Origin of the digital encoding of accented characters for Esperanto

William_J_G Overington wjgo_10009 at btinternet.com
Tue Mar 24 06:19:26 CDT 2015

WJGO >> It does not seem axiomatic that accented characters for Esperanto would necessarily be included in a digital encoding of the accented characters needed for the languages of Europe.

DS > Where does languages of Europe come from? 

It seems to me that an alternative scenario could quite easily, and possibly more probably, have been what had happened, namely that a list of the countries of Europe had been made and then starting from that list, the main language of each country in that list then be added into a list of languages to be supported, with Esperanto not even having been thought about. Also, it could have been that if Esperanto had been suggested that the idea could have been dismissed as Esperanto were not the language of a country or dismissed for some negative opinion about Esperanto or some other purported reason.

It seems axiomatic that the accented characters for French and German would be included, yet not axiomatic that the accented characters for Esperanto included. So I wondered how they came to become encoded.

Back in the 1960s I saw a list of the accented characters needed to typeset in various European languages. It was in the Riscatype catalogue of metal type. Esperanto was included in that list. Is it possible that that list was used years later in deciding which accented characters to include in an electronic coding?

I remember that in the early 1970s two researchers were trying to translate what they thought was a paper in Spanish and having great problems. I glanced at the text and pointed out that it was Portuguese. Asked if I spoke Portuguese I replied that I did not, but that, being interested in printing, I knew that the a tilde character was used in Portuguese and not in Spanish: so the Riscatype list was helpful to them.

DS > Latin Extended-A is not designed to exclusively cover Europe, and both ISO 8859-3 and Extended-A cover Turkish.

Well, part of Turkey is in Europe.

DS > The largest Esperanto libraries have about 25,000 books, and there's a large collection of people wanting to use Esperanto on the Internet;  ... 


DS > ... moreover, the encoding decision is trivial, being a simple and uncontested set of twelve codepoints.

Well, the decision was not necessarily trivial nor uncontested: that is now a part of history and maybe some documentation will be found to describe what was the situation at the time.

DS > Of all the Latin script characters not encoded in Unicode 1.1, I doubt any of them have 1% the use of the Esperanto characters. Not encoding them upfront would have been silly.

I have been interested in Esperanto since the 1960s when I found an Esperanto dictionary in an antiquarian bookshop. I had not previously known of Esperanto. I asked the bookshop owner about this language and he explained and I bought the dictionary and a copy of the English version of the book The Life of Zamenhof, by Edmond Privat. Soon after I bought a copy of Teach Yourself Esperanto and some years later in the early 1970s I bought the Teach Yourself Esperanto Dictionary. In the late 1990s I gained two certificates in Esperanto, namely for Elementary and Intermediate levels.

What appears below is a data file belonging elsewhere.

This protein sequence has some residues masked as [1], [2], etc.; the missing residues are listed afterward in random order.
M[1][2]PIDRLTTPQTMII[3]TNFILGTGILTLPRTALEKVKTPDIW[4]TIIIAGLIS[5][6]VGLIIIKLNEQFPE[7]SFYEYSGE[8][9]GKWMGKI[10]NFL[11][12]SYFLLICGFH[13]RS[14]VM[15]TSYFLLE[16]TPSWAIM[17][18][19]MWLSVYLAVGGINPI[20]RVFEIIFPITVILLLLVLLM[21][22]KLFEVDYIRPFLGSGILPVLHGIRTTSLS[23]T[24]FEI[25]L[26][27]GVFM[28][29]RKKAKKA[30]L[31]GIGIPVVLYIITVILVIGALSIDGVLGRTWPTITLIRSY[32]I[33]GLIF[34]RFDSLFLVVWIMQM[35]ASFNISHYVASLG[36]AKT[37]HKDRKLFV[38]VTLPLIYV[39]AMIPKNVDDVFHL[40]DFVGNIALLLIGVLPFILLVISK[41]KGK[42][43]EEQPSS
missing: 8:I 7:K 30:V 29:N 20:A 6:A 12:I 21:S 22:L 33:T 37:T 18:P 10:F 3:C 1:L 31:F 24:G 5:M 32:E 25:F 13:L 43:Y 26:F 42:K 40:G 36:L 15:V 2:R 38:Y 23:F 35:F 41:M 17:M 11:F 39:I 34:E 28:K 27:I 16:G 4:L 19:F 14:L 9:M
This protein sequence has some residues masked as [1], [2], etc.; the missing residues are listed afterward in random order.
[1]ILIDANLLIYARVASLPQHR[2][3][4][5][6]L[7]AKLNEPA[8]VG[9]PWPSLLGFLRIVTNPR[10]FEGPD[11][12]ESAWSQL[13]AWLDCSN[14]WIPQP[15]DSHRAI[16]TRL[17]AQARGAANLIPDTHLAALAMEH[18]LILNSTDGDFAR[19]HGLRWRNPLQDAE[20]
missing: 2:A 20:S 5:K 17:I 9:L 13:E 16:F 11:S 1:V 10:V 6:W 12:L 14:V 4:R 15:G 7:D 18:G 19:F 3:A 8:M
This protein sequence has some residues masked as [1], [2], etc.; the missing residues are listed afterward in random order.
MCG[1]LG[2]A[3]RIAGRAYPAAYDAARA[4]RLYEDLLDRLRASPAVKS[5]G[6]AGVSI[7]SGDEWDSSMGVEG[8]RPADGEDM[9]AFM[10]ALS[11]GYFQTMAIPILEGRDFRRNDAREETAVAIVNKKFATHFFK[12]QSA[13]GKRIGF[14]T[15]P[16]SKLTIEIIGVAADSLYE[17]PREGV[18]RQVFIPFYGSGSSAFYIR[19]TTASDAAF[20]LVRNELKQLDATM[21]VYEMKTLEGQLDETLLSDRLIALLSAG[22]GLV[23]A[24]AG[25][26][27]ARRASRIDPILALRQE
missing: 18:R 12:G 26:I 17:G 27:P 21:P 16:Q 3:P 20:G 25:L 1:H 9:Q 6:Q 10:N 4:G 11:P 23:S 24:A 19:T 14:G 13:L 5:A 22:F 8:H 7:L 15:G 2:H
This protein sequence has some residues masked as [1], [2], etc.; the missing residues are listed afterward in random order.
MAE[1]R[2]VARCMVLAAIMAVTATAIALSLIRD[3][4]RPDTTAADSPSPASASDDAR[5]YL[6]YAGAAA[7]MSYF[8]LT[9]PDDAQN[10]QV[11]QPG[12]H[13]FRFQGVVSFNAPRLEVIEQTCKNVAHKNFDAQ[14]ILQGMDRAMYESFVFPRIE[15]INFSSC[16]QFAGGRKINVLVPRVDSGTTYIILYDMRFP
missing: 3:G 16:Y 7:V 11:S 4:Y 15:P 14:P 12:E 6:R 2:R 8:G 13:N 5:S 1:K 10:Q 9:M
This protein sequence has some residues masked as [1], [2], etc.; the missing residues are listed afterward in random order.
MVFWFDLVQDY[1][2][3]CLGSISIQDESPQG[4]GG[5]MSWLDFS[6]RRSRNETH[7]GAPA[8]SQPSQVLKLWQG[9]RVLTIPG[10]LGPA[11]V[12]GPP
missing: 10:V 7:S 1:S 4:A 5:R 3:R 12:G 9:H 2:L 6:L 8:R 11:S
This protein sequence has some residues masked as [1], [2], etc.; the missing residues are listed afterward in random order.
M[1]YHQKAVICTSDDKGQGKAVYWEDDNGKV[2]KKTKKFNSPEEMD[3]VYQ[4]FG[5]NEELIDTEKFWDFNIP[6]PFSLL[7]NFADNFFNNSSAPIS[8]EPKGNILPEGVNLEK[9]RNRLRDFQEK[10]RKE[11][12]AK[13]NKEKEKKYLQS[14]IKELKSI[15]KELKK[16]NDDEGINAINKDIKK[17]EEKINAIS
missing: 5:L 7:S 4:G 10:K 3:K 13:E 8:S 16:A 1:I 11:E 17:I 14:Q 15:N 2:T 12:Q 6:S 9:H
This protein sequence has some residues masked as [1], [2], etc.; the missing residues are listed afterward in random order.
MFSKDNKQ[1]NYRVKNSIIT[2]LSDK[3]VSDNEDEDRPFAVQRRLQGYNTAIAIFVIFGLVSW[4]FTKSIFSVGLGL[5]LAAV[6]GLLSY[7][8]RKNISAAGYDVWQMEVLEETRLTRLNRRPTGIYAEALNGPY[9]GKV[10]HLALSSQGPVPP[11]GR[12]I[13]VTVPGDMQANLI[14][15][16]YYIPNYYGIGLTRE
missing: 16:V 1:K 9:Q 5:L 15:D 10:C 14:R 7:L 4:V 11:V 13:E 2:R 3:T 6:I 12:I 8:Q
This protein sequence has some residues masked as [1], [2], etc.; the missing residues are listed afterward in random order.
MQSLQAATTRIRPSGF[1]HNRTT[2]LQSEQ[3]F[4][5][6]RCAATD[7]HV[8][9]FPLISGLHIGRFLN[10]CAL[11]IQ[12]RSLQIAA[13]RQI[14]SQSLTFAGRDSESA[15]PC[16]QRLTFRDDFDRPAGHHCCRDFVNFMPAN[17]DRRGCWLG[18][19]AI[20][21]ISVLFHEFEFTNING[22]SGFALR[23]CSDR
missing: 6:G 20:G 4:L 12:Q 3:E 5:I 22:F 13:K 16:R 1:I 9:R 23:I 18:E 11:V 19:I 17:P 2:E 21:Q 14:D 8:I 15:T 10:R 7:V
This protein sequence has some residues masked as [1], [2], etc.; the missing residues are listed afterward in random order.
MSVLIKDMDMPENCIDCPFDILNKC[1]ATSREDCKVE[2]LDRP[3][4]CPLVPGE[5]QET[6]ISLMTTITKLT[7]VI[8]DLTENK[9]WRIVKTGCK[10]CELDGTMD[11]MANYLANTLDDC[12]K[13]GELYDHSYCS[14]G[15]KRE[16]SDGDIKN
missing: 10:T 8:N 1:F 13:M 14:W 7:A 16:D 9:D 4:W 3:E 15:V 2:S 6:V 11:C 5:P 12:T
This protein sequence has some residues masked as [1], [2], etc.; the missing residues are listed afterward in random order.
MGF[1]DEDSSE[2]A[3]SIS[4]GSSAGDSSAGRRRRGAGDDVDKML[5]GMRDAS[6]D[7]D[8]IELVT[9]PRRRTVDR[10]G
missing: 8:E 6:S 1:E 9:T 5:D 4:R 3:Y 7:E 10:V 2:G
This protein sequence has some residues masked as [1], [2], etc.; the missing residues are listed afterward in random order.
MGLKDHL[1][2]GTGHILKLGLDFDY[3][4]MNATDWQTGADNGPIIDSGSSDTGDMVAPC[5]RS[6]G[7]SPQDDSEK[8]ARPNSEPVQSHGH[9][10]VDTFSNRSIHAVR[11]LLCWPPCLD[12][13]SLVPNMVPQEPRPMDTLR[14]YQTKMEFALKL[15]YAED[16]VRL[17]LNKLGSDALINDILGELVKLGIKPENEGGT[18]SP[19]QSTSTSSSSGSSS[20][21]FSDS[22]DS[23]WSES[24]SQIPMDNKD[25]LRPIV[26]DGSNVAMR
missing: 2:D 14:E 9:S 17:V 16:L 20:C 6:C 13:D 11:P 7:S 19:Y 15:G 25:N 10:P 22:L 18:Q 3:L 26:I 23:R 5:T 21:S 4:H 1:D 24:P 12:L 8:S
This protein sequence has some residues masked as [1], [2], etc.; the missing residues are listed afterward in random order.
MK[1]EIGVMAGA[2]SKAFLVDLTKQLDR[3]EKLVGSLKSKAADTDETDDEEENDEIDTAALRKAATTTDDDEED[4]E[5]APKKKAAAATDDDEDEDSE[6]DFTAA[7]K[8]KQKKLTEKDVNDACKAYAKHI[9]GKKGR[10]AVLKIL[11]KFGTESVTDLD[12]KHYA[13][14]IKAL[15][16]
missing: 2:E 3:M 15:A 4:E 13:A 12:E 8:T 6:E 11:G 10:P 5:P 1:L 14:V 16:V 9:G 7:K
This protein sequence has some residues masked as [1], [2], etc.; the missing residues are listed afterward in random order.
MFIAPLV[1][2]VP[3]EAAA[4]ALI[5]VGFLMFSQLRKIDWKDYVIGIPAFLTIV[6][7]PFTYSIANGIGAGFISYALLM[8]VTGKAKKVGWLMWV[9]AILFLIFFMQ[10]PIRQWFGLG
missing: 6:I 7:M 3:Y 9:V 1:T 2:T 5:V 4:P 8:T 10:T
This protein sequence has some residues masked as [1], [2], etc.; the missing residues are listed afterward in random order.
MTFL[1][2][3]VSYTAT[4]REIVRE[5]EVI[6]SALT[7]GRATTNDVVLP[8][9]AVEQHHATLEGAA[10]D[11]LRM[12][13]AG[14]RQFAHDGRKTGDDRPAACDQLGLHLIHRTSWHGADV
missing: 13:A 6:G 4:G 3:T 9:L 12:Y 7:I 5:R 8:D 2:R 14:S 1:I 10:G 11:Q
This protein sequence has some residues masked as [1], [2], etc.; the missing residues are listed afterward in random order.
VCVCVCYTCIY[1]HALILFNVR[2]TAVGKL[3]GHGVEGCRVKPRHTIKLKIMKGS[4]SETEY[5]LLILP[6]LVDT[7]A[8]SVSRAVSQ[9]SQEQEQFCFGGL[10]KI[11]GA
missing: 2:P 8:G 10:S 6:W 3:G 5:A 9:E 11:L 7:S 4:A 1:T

More recently I have written a song in Esperanto and I am hoping to record it and place it on the web so that it will become archived by the British Library. The song lyrics use g circumflex many times and s circumflex a few times and I was thinking that it is good that the characters are available in Unicode.

DS > Kie ekzistas vivo, ekzistas espero.


For the benefit of readers who do not know any Esperanto, I translate to English what David wrote

Where there exists life, there exists hope.


Where there is life, there is hope.

and the translation into English of my reply is


I am also trying to draft a petition to send to the Unicode Technical Committee about encoding some localizable sentences with their symbols in plane 13 and building localizable sentence technology as a part of Unicode for the future.

As part of the introduction I am seeking to compare and contrast Esperanto and localizable sentence technology.

Both are intended to assist communication through the language barrier. Neither is intended to replace natural languages. 

Esperanto can be used to construct a sentence for any meaning. Yet localizable sentences are for a finite set of sentences.

Esperanto does need to be learned as a language before it can be used, quicker and simpler than learning French or German, yet still taking quite a lot of study. Localizable sentences could be used easily, just by learning how to use a cascading menu system with category headings and sentences localized into one's own native language: there is the capability to include names, not localizable, within a stream of localizable sentences and escape  mechanisms for adding unlocalizable items in Esperanto or in a natural language. 

Before encoding as electronic characters, the letters used for Esperanto had been in use by a lot of people for many years, in handwriting and in print. Localizable sentence characters, by being part of a pure electronic technology, have no history of use, so an encoding would be so that the technology could become used. Whether that use would happen is open for opinions to be expressed, yet unless the encoding takes place no one can be certain that an encoding into regular Unicode would be used or would not be used.

William Overington

24 March 2015

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